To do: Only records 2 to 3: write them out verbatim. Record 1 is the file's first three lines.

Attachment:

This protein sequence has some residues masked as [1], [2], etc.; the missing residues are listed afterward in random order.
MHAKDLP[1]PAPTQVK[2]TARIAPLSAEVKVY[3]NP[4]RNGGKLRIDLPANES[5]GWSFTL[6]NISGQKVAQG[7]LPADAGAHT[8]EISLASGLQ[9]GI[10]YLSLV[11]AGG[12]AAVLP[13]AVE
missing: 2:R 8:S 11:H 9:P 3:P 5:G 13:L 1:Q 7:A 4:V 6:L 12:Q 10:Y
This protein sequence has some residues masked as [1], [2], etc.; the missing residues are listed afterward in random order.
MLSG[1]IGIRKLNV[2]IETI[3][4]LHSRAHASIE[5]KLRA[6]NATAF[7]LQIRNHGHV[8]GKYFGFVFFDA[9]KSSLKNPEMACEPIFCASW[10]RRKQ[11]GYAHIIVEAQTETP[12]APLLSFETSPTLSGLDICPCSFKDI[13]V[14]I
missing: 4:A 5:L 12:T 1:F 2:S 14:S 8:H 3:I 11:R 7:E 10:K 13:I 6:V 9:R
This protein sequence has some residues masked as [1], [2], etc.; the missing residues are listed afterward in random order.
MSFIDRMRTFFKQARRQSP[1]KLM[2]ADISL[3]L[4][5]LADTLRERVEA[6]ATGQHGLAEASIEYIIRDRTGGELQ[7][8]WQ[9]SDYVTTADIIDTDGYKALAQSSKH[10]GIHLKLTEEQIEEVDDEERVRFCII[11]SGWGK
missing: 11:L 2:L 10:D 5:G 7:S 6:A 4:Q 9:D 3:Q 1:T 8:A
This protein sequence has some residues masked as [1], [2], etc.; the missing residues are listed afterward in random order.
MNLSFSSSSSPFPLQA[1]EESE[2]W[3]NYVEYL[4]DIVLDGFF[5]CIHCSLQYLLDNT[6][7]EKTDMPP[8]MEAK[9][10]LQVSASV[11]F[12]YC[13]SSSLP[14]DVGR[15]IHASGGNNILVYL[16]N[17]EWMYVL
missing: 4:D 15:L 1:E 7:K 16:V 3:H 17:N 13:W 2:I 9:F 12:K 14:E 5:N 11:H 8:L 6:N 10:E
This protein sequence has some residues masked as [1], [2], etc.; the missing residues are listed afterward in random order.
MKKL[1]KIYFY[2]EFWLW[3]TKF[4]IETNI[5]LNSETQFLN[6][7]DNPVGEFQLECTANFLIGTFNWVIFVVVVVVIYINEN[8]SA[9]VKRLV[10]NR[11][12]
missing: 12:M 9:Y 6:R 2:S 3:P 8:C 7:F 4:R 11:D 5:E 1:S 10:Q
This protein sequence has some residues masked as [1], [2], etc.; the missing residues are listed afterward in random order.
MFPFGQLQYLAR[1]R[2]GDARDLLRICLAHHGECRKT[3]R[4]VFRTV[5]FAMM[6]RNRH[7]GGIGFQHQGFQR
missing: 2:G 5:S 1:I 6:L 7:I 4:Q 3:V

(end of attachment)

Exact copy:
This protein sequence has some residues masked as [1], [2], etc.; the missing residues are listed afterward in random order.
MLSG[1]IGIRKLNV[2]IETI[3][4]LHSRAHASIE[5]KLRA[6]NATAF[7]LQIRNHGHV[8]GKYFGFVFFDA[9]KSSLKNPEMACEPIFCASW[10]RRKQ[11]GYAHIIVEAQTETP[12]APLLSFETSPTLSGLDICPCSFKDI[13]V[14]I
missing: 4:A 5:L 12:T 1:F 2:S 14:S 8:H 3:I 11:R 7:E 10:K 13:I 6:V 9:R
This protein sequence has some residues masked as [1], [2], etc.; the missing residues are listed afterward in random order.
MSFIDRMRTFFKQARRQSP[1]KLM[2]ADISL[3]L[4][5]LADTLRERVEA[6]ATGQHGLAEASIEYIIRDRTGGELQ[7][8]WQ[9]SDYVTTADIIDTDGYKALAQSSKH[10]GIHLKLTEEQIEEVDDEERVRFCII[11]SGWGK
missing: 11:L 2:L 10:D 5:G 7:S 6:A 4:Q 9:D 3:Q 1:T 8:A